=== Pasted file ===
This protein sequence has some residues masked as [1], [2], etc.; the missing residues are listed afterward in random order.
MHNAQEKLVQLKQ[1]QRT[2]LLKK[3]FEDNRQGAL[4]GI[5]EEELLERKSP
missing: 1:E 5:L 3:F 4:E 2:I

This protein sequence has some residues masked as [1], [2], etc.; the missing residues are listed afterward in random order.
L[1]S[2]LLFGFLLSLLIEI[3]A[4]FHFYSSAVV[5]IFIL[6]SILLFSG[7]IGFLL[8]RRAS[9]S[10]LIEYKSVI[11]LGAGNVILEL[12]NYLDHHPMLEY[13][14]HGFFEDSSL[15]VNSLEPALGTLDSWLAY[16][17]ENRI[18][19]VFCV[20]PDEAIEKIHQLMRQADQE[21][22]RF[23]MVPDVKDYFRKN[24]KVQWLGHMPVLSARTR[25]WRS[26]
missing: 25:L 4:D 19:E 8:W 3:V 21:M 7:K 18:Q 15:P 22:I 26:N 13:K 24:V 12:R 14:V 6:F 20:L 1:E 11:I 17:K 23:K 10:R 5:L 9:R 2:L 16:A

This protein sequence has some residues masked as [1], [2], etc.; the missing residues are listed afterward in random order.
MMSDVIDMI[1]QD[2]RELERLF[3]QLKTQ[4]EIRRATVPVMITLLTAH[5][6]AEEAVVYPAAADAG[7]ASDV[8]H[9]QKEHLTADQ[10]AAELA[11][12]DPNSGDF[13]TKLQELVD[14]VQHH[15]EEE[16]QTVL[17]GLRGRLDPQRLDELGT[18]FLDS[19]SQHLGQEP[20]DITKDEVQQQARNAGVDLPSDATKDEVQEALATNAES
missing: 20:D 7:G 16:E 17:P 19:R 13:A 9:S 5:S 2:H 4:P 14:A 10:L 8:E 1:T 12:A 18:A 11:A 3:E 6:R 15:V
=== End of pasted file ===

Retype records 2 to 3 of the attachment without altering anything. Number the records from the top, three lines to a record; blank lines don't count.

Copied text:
This protein sequence has some residues masked as [1], [2], etc.; the missing residues are listed afterward in random order.
L[1]S[2]LLFGFLLSLLIEI[3]A[4]FHFYSSAVV[5]IFIL[6]SILLFSG[7]IGFLL[8]RRAS[9]S[10]LIEYKSVI[11]LGAGNVILEL[12]NYLDHHPMLEY[13][14]HGFFEDSSL[15]VNSLEPALGTLDSWLAY[16][17]ENRI[18][19]VFCV[20]PDEAIEKIHQLMRQADQE[21][22]RF[23]MVPDVKDYFRKN[24]KVQWLGHMPVLSARTR[25]WRS[26]
missing: 25:L 4:D 19:E 8:W 3:V 21:M 7:K 18:Q 15:P 22:I 26:N 13:K 24:V 12:R 14:V 6:F 20:L 1:E 11:I 17:K 23:K 10:R 5:L 9:R 2:L 16:A

This protein sequence has some residues masked as [1], [2], etc.; the missing residues are listed afterward in random order.
MMSDVIDMI[1]QD[2]RELERLF[3]QLKTQ[4]EIRRATVPVMITLLTAH[5][6]AEEAVVYPAAADAG[7]ASDV[8]H[9]QKEHLTADQ[10]AAELA[11][12]DPNSGDF[13]TKLQELVD[14]VQHH[15]EEE[16]QTVL[17]GLRGRLDPQRLDELGT[18]FLDS[19]SQHLGQEP[20]DITKDEVQQQARNAGVDLPSDATKDEVQEALATNAES
missing: 20:D 7:G 16:E 17:P 19:R 13:A 9:S 5:S 2:H 4:P 14:A 10:L 8:E 1:T 12:A 18:A 11:A 3:E 6:R 15:V